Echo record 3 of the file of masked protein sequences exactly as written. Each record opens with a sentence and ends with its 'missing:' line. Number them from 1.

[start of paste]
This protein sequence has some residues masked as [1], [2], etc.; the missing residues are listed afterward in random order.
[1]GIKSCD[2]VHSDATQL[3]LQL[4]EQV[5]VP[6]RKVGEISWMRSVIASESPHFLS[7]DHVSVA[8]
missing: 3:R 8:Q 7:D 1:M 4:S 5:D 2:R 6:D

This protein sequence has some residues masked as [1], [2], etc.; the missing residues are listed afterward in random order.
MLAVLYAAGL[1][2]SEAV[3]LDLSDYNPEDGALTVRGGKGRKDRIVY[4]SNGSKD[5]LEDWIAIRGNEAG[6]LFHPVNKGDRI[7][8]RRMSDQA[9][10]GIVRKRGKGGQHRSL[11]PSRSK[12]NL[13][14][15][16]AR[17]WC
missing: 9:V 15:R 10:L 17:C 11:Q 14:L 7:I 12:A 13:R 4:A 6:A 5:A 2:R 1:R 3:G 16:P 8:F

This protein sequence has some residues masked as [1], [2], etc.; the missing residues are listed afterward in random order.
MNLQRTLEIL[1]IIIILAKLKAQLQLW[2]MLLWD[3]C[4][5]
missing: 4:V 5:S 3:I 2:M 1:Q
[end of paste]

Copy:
This protein sequence has some residues masked as [1], [2], etc.; the missing residues are listed afterward in random order.
MNLQRTLEIL[1]IIIILAKLKAQLQLW[2]MLLWD[3]C[4][5]
missing: 4:V 5:S 3:I 2:M 1:Q